Mortality Risk, Insurance, and the Value of Life

Monday, June 13, 2016: 10:55 AM
401 (Fisher-Bennett Hall)

Author(s): Julian Reif

Discussant: Kristopher J Hult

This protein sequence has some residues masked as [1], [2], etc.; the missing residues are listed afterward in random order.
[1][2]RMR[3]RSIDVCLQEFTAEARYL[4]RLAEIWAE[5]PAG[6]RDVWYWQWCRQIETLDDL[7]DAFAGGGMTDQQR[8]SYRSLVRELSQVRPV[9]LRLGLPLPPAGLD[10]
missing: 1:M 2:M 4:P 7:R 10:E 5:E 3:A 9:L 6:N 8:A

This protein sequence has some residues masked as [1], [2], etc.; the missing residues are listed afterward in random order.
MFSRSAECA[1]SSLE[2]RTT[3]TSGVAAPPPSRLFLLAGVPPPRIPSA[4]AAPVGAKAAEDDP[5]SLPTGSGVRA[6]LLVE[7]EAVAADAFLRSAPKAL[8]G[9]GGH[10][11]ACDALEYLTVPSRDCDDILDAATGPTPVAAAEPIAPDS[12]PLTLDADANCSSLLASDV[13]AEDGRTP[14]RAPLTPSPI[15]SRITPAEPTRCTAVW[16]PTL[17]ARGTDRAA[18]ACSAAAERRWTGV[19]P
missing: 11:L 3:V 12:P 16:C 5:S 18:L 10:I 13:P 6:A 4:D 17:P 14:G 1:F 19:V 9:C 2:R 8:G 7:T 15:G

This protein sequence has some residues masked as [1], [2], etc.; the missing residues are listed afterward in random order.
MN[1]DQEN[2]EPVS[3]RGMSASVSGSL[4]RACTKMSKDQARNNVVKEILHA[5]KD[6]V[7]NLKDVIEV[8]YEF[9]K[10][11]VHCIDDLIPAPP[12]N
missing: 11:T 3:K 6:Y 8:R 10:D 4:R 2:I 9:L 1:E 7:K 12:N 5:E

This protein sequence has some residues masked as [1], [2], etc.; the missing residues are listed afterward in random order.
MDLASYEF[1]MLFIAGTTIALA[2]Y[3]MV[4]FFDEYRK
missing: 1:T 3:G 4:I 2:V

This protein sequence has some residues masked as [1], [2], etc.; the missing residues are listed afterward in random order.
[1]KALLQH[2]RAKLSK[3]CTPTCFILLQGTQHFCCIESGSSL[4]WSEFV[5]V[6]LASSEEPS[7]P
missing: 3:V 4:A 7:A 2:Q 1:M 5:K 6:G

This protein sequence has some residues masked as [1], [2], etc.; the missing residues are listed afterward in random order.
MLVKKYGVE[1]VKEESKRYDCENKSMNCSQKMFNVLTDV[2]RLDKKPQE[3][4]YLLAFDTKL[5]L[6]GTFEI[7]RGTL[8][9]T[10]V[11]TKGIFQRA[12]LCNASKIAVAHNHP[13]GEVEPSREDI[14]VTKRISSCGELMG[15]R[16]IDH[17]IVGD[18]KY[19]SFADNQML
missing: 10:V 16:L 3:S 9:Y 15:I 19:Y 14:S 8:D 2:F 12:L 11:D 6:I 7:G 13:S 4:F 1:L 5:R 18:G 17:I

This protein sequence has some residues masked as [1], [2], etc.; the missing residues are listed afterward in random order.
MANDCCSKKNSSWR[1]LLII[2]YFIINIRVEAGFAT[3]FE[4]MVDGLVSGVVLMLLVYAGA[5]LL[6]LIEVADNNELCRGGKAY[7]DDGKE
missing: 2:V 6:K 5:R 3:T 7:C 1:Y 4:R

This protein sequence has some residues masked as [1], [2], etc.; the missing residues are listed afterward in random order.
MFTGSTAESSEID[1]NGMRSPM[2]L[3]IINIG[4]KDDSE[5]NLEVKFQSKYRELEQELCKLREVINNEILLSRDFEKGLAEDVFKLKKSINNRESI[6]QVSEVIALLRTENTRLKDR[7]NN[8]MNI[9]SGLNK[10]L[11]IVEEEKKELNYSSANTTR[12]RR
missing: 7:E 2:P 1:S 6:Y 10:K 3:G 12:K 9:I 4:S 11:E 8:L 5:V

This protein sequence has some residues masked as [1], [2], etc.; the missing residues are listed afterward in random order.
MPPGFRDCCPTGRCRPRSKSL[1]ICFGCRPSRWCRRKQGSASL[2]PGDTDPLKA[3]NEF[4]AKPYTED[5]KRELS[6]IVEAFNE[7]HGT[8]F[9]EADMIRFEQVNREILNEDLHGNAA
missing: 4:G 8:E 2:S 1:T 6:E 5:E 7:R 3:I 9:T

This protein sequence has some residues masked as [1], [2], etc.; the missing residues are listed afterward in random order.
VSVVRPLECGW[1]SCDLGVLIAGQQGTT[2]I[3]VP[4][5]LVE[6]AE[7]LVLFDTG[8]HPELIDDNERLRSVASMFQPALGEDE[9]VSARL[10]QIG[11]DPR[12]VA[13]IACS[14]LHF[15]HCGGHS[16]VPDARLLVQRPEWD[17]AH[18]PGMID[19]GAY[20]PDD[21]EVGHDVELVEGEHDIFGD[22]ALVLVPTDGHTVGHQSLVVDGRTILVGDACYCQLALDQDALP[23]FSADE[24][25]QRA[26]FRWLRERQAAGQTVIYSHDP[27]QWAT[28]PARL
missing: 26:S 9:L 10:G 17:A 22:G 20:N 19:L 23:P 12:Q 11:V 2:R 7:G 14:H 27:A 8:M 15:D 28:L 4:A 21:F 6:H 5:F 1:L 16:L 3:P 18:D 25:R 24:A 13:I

Economic models of risks to life and health are widely employed to assess the costs and benefits of public policies. Yet, these models fail to explain a number of common phenomena, such as the large fraction of spending that occurs near the end of life and a positive correlation between fatality risk and the willingness to pay for life-extension. These and other anomalies have led some authors to abandon the standard framework and posit a variety of ad hoc alternatives. However, we show that the standard framework accounts naturally for these phenomena, as soon as one relaxes its restrictive and unrealistic assumption of complete annuity markets. This generalized life-cycle model predicts that a fixed survival gain is worth more to individuals facing bleaker survival prospects, and vice-versa. This insight yields a number of novel policy implications. First, the commonly observed practice of spending disproportionately more resources on individuals facing limited life expectancies may be efficient, not problematic. Second, conventional methods currently used by public and private health insurers undervalue life-extension for severely ill patients compared to the moderately ill, because the value of a statistical life-year varies with the level of mortality risk. Third, public annuity programs like Social Security are strong complements for investments in retiree healthcare, because they increase the value of remaining life for the elderly. For example, annuitization roughly doubles the value of statistical life for a typical 85-year-old American. Finally, holding life-extension benefits constant, treatments are more valuable than preventive technology, because they extend life for people that value it the most.